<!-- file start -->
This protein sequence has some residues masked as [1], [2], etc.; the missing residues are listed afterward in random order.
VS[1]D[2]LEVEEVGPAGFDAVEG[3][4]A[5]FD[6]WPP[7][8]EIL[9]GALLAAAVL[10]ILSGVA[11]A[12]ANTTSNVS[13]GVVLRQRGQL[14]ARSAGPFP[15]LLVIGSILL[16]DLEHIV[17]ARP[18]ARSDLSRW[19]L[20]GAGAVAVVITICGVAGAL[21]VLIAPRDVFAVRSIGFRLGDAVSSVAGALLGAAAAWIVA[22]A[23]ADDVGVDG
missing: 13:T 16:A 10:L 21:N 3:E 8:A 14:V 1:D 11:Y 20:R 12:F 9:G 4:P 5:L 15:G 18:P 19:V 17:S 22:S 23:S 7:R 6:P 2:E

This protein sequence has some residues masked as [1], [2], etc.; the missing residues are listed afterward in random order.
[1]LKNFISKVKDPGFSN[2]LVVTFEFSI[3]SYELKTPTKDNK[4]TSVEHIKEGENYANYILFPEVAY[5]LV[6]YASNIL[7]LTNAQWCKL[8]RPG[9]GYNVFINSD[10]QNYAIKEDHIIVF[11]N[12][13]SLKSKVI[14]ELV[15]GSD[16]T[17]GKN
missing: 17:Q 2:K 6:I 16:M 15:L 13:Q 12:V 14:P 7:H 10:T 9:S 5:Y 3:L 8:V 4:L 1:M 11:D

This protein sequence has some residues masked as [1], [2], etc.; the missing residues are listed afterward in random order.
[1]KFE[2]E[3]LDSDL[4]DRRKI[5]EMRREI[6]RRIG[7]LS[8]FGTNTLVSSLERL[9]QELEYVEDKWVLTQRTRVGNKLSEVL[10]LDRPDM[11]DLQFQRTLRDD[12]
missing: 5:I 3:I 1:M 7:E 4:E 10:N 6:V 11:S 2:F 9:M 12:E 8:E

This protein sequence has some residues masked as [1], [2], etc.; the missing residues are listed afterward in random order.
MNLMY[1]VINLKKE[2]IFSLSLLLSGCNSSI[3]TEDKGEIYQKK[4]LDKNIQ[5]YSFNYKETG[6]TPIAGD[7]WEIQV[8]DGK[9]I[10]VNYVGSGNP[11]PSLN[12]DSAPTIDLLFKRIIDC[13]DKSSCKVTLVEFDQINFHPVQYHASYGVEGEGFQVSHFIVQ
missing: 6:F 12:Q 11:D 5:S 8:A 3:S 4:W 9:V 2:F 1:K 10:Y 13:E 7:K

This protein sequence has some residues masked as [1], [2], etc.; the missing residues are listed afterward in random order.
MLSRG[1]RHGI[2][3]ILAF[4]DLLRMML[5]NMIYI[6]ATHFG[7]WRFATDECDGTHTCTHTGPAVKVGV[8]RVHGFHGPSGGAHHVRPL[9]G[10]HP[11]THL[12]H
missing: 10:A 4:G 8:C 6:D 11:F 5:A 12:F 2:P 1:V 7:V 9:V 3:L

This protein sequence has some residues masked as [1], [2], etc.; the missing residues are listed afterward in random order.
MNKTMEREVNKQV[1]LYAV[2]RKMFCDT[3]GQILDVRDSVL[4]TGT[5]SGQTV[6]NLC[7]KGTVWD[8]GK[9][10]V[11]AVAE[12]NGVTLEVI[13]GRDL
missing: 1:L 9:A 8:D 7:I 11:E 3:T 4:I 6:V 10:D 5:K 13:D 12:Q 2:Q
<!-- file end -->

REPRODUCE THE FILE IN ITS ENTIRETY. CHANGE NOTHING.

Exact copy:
This protein sequence has some residues masked as [1], [2], etc.; the missing residues are listed afterward in random order.
VS[1]D[2]LEVEEVGPAGFDAVEG[3][4]A[5]FD[6]WPP[7][8]EIL[9]GALLAAAVL[10]ILSGVA[11]A[12]ANTTSNVS[13]GVVLRQRGQL[14]ARSAGPFP[15]LLVIGSILL[16]DLEHIV[17]ARP[18]ARSDLSRW[19]L[20]GAGAVAVVITICGVAGAL[21]VLIAPRDVFAVRSIGFRLGDAVSSVAGALLGAAAAWIVA[22]A[23]ADDVGVDG
missing: 13:T 16:A 10:L 21:N 3:E 8:A 14:V 1:D 11:Y 20:R 12:F 9:G 4:P 5:L 15:G 18:P 19:V 17:S 22:S 23:S 7:R 6:P 2:E

This protein sequence has some residues masked as [1], [2], etc.; the missing residues are listed afterward in random order.
[1]LKNFISKVKDPGFSN[2]LVVTFEFSI[3]SYELKTPTKDNK[4]TSVEHIKEGENYANYILFPEVAY[5]LV[6]YASNIL[7]LTNAQWCKL[8]RPG[9]GYNVFINSD[10]QNYAIKEDHIIVF[11]N[12][13]SLKSKVI[14]ELV[15]GSD[16]T[17]GKN
missing: 17:Q 2:K 6:I 16:M 15:L 13:Q 12:V 14:P 7:H 10:T 9:S 5:Y 3:L 8:V 4:L 1:M 11:D

This protein sequence has some residues masked as [1], [2], etc.; the missing residues are listed afterward in random order.
[1]KFE[2]E[3]LDSDL[4]DRRKI[5]EMRREI[6]RRIG[7]LS[8]FGTNTLVSSLERL[9]QELEYVEDKWVLTQRTRVGNKLSEVL[10]LDRPDM[11]DLQFQRTLRDD[12]
missing: 5:I 3:I 1:M 7:E 4:E 10:N 6:V 11:S 2:F 9:M 12:E 8:E

This protein sequence has some residues masked as [1], [2], etc.; the missing residues are listed afterward in random order.
MNLMY[1]VINLKKE[2]IFSLSLLLSGCNSSI[3]TEDKGEIYQKK[4]LDKNIQ[5]YSFNYKETG[6]TPIAGD[7]WEIQV[8]DGK[9]I[10]VNYVGSGNP[11]PSLN[12]DSAPTIDLLFKRIIDC[13]DKSSCKVTLVEFDQINFHPVQYHASYGVEGEGFQVSHFIVQ
missing: 6:F 12:Q 11:D 5:S 8:A 3:S 4:W 9:V 2:F 1:K 10:Y 13:E 7:K

This protein sequence has some residues masked as [1], [2], etc.; the missing residues are listed afterward in random order.
MLSRG[1]RHGI[2][3]ILAF[4]DLLRMML[5]NMIYI[6]ATHFG[7]WRFATDECDGTHTCTHTGPAVKVGV[8]RVHGFHGPSGGAHHVRPL[9]G[10]HP[11]THL[12]H
missing: 10:A 4:G 8:C 6:D 11:F 5:A 12:F 2:P 1:V 7:V 9:V 3:L

This protein sequence has some residues masked as [1], [2], etc.; the missing residues are listed afterward in random order.
MNKTMEREVNKQV[1]LYAV[2]RKMFCDT[3]GQILDVRDSVL[4]TGT[5]SGQTV[6]NLC[7]KGTVWD[8]GK[9][10]V[11]AVAE[12]NGVTLEVI[13]GRDL
missing: 1:L 9:A 8:D 7:I 11:E 3:T 4:I 6:V 10:D 5:K 13:D 12:Q 2:Q